Cities Reducing Poverty Policy Digest: November 2019

Posted on November 16, 2019
By Elle Richards


Welcome to the November 2019 edition of the Cities Reducing Poverty Policy Digest, which aims to provide you with timely poverty-related policy updates and resources from across Canada.

I've tried my best to include the most recent policy highlights. If there are others that I may have missed please feel free to send me an email at

Here are some of our November policy highlights: 

National Policy Updates: 

Updates by Province and Territory: 


British Columbia: 


  • The conservatives shift into high gear away from radical incrementalism and progressive change to regressive incrementalism and more sweeping, negative reforms 
  • The Canadian Community Economic Development Network unveils Public Policy Road Map for Manitoba 

New Brunswick: 

  • The Financial and Consumer Services Commission launches financial wellness challenge as part of Financial Literacy Month  

Newfoundland and Labrador: 

Nova Scotia: 

Northwest Territories: 



Prince Edward Island: 


  • Province promotes community initiatives making Quebec a more inclusive and caring society during Solidarity Week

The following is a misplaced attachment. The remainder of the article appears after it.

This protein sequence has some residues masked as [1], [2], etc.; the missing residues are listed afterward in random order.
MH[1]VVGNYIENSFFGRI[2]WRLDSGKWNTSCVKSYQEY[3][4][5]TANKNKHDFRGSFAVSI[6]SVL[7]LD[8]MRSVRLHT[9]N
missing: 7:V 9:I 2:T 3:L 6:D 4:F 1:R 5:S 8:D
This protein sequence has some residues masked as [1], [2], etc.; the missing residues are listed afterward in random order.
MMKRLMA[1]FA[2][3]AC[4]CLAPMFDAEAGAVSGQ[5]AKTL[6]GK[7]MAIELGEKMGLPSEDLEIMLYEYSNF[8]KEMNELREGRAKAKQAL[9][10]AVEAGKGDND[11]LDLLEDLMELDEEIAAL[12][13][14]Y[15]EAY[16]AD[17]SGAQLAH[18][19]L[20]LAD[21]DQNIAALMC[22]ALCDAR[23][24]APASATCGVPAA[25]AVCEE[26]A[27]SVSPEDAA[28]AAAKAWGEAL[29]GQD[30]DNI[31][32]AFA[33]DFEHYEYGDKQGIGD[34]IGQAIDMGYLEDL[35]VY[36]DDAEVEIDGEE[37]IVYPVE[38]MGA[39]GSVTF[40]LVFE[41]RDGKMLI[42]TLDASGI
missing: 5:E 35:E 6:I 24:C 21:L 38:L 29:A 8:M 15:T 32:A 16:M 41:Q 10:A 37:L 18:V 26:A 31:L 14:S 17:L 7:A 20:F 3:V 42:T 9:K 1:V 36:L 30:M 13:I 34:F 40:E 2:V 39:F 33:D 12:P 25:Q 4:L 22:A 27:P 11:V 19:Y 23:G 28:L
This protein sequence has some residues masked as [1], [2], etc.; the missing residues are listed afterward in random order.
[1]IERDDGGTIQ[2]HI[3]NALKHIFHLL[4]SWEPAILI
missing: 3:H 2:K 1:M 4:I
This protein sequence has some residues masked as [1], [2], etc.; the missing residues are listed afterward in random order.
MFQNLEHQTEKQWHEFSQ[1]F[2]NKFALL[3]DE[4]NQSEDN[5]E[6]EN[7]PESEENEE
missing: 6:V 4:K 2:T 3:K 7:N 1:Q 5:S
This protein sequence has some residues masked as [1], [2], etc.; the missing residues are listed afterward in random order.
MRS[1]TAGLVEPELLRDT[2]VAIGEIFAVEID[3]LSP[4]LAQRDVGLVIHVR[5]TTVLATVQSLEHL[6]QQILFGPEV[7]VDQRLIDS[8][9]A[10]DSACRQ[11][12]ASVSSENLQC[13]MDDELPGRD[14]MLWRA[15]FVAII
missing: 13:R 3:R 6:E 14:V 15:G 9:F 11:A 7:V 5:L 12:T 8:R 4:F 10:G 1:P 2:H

• Increases to child care exemption rates will help make child care more affordable for 5,600 low income families 


  • Premier releases Saskatchewan's Growth Plan: the next Decade of growth 2020-2030, a roadmap for a strong economy, strong communities and strong families 
  • Saskatchewan farmers feel the effect of carbon tax after wet harvest 

Yukon Territory: 

The Latest Policy Resources and Perspectives: 

Cities Reducing Poverty, policy clearing house

Elle Richards

By Elle Richards

Elle has joined the Vibrant Communities team as Manager of Cities, Cities Reducing Poverty. Her experience spans corporate, academic, health and community environments, and working on national, regional and local programs of work, both strategically and operationally. In recent years, Elle has focused her work around issues of food security, poverty and inequalities in health.

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